Mekhala Sofsky, a former supervisor for the popular New York City-based Doughnut Plant, has filed a discrimination lawsuit against the popular bakery, which fired her while she was on maternity leave, reports DNAInfo.
In a lawsuit filed on December 19, Sofsky alleges that the Doughnut Plant demoted her twice and cut her pay after she told her supervisors that she was pregnant.
“Up until I told them [that I was pregnant] I had been doing really well. No complaints, no issues whatsoever and then basically after I told them it started going south," Sofsky said.
"Nothing in my behavior changed except for being pregnant and having to deal with things differently."
At the time, Sofsky had been working for the company for more than a year, and had recently been promoted to personnel manager, overseeing two locations. Sofsky was later demoted from a salaried employee to an hourly one, and was told to manage just Doughnut Plant’s Chelsea location.
Even still, the lawsuit alleges, Sofsky was blamed for not fulfilling tasks that were no longer part of her job. In one instance, Mekhala was reprimanded “because there were insufficient supplies at the Grand Street location, even though she was no longer responsible for the store because of her demotion,” according to DNAInfo.
Sofsky was then demoted a second time in December 2012, less than two weeks before her scheduled maternity leave, and was fired four months later.
According to the lawsuit filed, Sofsky is seeking to be rehired and compensated properly for emotional and physical damages.
"Doughnut Plant is a fair and flexible employer with a strong track record of family friendly policies," the company responded in a statement. "We proudly embrace diversity, adhere to both the spirit and the letter of the law with regard to pregnant women, and offer paid maternity and paternity leave."
Is a PIP the First Step in Firing an Employee?
Is the purpose of a performance improvement plan (PIP) to document an employee's performance as the first step to fire the employee? PIPs are a popular topic because so many organizations do them wrong and use them for all of the wrong reasons—for example, as the first step to fire an employee. So employees are often confused about what being placed on a PIP actually means for their current and future employment.
Readers frequently ask, in terms of Performance Improvement Plans (PIPs), how does a manager do them? Is it appropriate for the manager to go "fishing" for feedback from other managers about the person who will be placed on the PIP?
For example, if an employee is serving their client group, and is put on a PIP, how does the manager find out if building trust has improved in the outreach of the person on the PIP? How can the manager know without asking each week for feedback from the client group? Is this the right procedure? Also, do PIP's really work? Or are they usually just the start of a paper trail to build up a legal defense to fire someone?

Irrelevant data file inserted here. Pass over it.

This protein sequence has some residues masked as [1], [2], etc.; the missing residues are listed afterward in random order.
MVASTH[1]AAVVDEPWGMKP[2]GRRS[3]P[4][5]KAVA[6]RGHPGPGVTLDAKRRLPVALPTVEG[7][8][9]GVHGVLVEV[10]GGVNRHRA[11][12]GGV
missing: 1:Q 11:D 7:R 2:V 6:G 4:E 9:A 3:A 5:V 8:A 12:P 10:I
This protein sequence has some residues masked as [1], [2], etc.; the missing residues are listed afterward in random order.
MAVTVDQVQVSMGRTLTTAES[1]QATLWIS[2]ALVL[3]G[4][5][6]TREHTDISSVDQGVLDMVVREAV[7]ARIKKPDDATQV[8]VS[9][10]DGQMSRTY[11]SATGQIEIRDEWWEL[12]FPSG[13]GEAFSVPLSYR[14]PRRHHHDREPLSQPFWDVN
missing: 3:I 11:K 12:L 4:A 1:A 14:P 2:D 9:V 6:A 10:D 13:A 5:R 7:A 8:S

Lesson 1: Get your hands dirty
Julie Hall remembers the day she had to work the fry-o-lator at McDonald&rsquos. She hadn&rsquot signed up for the job she was a public relations pro with past experience representing Dunkin&rsquo Donuts, Baskin-Robbins, Au Bon Pain and others. But when her company took on the Golden Arches as a client, Hall and all her colleagues were required to work in a store for a week. I went to college for this? she recalls thinking as she made yet another batch of fries. But looking back on it now, she says, &ldquoIt was the best experience I could have had, because I understood the challenges the people in the store had. It was brilliant.&rdquo
Ask any franchising expert for advice, and they&rsquoll tell you this: If you&rsquore a franchisor, hire people with experience and make sure they get down into the trenches every now and again if you&rsquore a franchisee, buy into systems run by leaders who truly understand their franchisees&rsquo challenges. These are pieces of advice that seem so obvious, they&rsquore hardly worth mentioning. But they are worth mentioning, and here&rsquos why: Despite what the International Franchising Association estimates is its $1.6 trillion annual economic impact in the United States, &ldquonobody teaches&rdquo franchising in business school, says Joe Mathews, CEO of the consultancy Franchise Performance Group. &ldquoIt&rsquos not on anybody&rsquos radar screen.&rdquo
That&rsquos not entirely true. There are franchising schools, and an industry of consultants for hire to help companies at critical times. But compare that to the reams of academic studies and serious researchers who study the minutiae of other industries and produce well-educated graduates who are practically bred for success atop certain kinds of companies and you see just how underreported franchising is. One of the most comprehensive studies of the industry, by a professor at the Weatherhead School of Management at Case Western Reserve University, looked at 157 franchise businesses in 27 industries over 12 years -- and it dates back to the 1990s.
This means that few future business leaders are schooled in mastering the franchise model. Instead, franchises are often led by people who were successful in other realms -- like those who debuted the concepts in the first place. &ldquoWhat you see is someone who comes up with a great idea for a restaurant. They&rsquore hearing more about franchises, so they say, &lsquoThis idea is great. I can make money by having other people do the same thing and pay me royalties,&rsquo&rdquo says Scott Ratchick, a lawyer in Atlanta who represents franchisees. &ldquoWell, they know how to run their restaurant. But they have no earthly idea how to run a franchise operation.&rdquo